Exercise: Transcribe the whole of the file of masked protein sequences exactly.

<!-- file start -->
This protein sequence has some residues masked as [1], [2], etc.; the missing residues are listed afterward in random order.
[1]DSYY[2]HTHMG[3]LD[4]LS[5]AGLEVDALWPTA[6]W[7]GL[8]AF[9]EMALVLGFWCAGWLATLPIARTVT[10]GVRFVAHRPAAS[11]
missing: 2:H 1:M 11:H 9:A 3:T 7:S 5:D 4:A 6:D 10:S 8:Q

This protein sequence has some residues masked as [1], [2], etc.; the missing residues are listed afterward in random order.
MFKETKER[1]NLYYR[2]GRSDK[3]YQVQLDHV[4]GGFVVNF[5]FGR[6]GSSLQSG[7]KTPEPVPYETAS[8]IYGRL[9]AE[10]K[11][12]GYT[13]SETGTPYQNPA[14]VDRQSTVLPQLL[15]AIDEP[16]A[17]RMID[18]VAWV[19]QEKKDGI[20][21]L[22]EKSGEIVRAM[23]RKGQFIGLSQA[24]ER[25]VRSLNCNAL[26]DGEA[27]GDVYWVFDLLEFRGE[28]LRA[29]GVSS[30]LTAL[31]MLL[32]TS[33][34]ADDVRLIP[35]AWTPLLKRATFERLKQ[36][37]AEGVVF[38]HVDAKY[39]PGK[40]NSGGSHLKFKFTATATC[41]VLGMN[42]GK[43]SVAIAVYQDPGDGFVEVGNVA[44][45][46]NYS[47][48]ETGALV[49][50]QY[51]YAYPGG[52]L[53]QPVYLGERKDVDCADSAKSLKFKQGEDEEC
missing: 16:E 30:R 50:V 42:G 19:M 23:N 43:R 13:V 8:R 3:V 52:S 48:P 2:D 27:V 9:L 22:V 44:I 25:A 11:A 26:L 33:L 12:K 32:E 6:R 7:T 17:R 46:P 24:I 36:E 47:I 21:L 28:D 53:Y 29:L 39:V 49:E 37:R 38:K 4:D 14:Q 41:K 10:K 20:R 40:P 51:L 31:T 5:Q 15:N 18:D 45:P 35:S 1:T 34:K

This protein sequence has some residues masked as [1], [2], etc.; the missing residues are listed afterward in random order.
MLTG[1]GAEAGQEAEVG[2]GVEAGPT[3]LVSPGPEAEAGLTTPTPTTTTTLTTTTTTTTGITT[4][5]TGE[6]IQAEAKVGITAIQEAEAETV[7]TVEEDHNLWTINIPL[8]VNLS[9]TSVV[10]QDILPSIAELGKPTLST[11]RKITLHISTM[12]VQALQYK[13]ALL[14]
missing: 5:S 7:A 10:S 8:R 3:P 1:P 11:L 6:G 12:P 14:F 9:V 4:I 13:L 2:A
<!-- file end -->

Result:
This protein sequence has some residues masked as [1], [2], etc.; the missing residues are listed afterward in random order.
[1]DSYY[2]HTHMG[3]LD[4]LS[5]AGLEVDALWPTA[6]W[7]GL[8]AF[9]EMALVLGFWCAGWLATLPIARTVT[10]GVRFVAHRPAAS[11]
missing: 2:H 1:M 11:H 9:A 3:T 7:S 5:D 4:A 6:D 10:S 8:Q

This protein sequence has some residues masked as [1], [2], etc.; the missing residues are listed afterward in random order.
MFKETKER[1]NLYYR[2]GRSDK[3]YQVQLDHV[4]GGFVVNF[5]FGR[6]GSSLQSG[7]KTPEPVPYETAS[8]IYGRL[9]AE[10]K[11][12]GYT[13]SETGTPYQNPA[14]VDRQSTVLPQLL[15]AIDEP[16]A[17]RMID[18]VAWV[19]QEKKDGI[20][21]L[22]EKSGEIVRAM[23]RKGQFIGLSQA[24]ER[25]VRSLNCNAL[26]DGEA[27]GDVYWVFDLLEFRGE[28]LRA[29]GVSS[30]LTAL[31]MLL[32]TS[33][34]ADDVRLIP[35]AWTPLLKRATFERLKQ[36][37]AEGVVF[38]HVDAKY[39]PGK[40]NSGGSHLKFKFTATATC[41]VLGMN[42]GK[43]SVAIAVYQDPGDGFVEVGNVA[44][45][46]NYS[47][48]ETGALV[49][50]QY[51]YAYPGG[52]L[53]QPVYLGERKDVDCADSAKSLKFKQGEDEEC
missing: 16:E 30:R 50:V 42:G 19:M 23:N 43:R 13:V 8:R 3:V 52:S 48:P 2:D 27:V 9:L 22:V 44:I 25:A 11:A 26:L 33:L 12:K 32:E 6:R 7:T 17:R 46:P 24:I 36:E 47:I 21:L 28:D 53:Y 29:L 39:V 49:E 37:R 38:K 4:D 14:Q 41:K 10:K 20:R 40:P 51:L 31:T 5:Q 15:N 18:D 45:P 35:S 1:T 34:K

This protein sequence has some residues masked as [1], [2], etc.; the missing residues are listed afterward in random order.
MLTG[1]GAEAGQEAEVG[2]GVEAGPT[3]LVSPGPEAEAGLTTPTPTTTTTLTTTTTTTTGITT[4][5]TGE[6]IQAEAKVGITAIQEAEAETV[7]TVEEDHNLWTINIPL[8]VNLS[9]TSVV[10]QDILPSIAELGKPTLST[11]RKITLHISTM[12]VQALQYK[13]ALL[14]
missing: 5:S 7:A 10:S 8:R 3:P 1:P 11:L 6:G 12:P 14:F 9:V 4:I 13:L 2:A